Author: Murali Santhanam
It’s a Mindset and a Paradigm Shift
Work from Anywhere (WFA), is a paradigm shift. Not an easy transition for anyone, be it the CEO or a fresher straight from college. WFA comes with its own set of challenges – completely opposite to the way we have worked traditionally within an office and most often, in close physical proximity.
Remote working however, is not just about providing network connectivity. It requires a mental connect too, the human touch, even with virtual teams. The challenges with remote working for both employee and manager are many. To name a few, how will hiring be done remotely? How will work be allocated? How will outcomes be managed? How will teams be coached? How will teams learn? How will performance be managed? How can reward programs be run? How will we keep the workforce engaged?
What works in an office environment might not be as effective when employees are dispersed. People have to be managed differently and creatively remotely. Will empowerment and trust start playing a more important role in how we get our teams to perform? Will “Out of sight” really become out of mind?
Human Capital Management teams will need to shed traditional processes and systems and look at novel ways to help managers manage people.
A Welcome Disruption that forces positive change
The 5Ps of people management have been successful in many organizations, when implemented well. However, whether they will continue to be as effective in the evolving post-pandemic environment is highly debatable. In The coming days and in future, it is imperative to adapt and transform the 5Ps into the 5Ts – to enable your teams to take ownership and be productive without the need to work from the same location. We must support them with the right employee experience to ensure they stay engaged irrespective of their work location.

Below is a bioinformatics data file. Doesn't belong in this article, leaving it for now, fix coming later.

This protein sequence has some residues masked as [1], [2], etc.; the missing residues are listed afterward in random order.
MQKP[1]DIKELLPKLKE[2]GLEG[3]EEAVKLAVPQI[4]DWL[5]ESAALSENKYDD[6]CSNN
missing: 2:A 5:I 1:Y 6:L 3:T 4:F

As part of this thought process, we will look at the traditional 5Ps and how we should shift to the 5Ts, which are entirely focused on behaviors – ‘The How” takes extra effort to sensitize and re-focus the way we manage people. Moving away from the 5Ps – the “hard factors”, which is ‘The What” to the soft and behavior focused Ts is the need of the hour.
Let’s start by looking at what the 5Ps are and then show a compelling reason to transition to the 5Ts. The pandemic has made this a Hobson’s choice. However, it is a great opportunity for us to to redefine our people management styles and approach.
What are the 5Ps of People Management?
The 5Ps of People Management that were being followed until now,
1. Philosophy: Expressed in statements defining business values and culture. It expresses how to treat and value people.
2. Policies: Expressed as shared values and guidelines. Policies establish guidelines for action on people related business issues and HR programs.
3. Programs: Articulated as human resource strategy. These coordinate efforts to facilitate change to address major people-related business issues.
4. Practices: For leadership, managerial and operational role practices motivate needed role behaviours.
5. Processes: For the formulation and implementation of other activities, these define how activities are carried out.
1. TRUST is the foundation of relationships. Trust is also the foundation on which the other 4Ts are built. Trust begets trust. A trusting manager creates mature employees. Not easy to build if it was not there in the first place. Trust is very easy to practice, once we understand its benefits. A few employees or managers behaving in an untrustworthy manner, can set one back by many steps progressed through a trusting demeanor. Mutual trust and respect must become one of the driving values for every organization to practice.
An example of trust during WFH, for instance, is that a manager, will have no doubt that employees will indeed work from home as they would in office. There is no question of the manager asking, “When did you login”? or “How long did you work today?” However, questions such as” How are you doing with the work assigned today?” “Do you need any help?” “Will you be able to deliver the assigned work as committed?” should be trust questions.
2. TOLERANCE among the most important of all the Ts. Tolerance is a virtue. Virtue comes from one’s belief in oneself and others. Tolerance is not to be confused with lenience. For one to be tolerant, one needs to demonstrate the behaviors of empathy, understanding, openness and sensitivity. Managers and employees need to consciously practice demonstrating Tolerance in all interactions and drive support and understanding.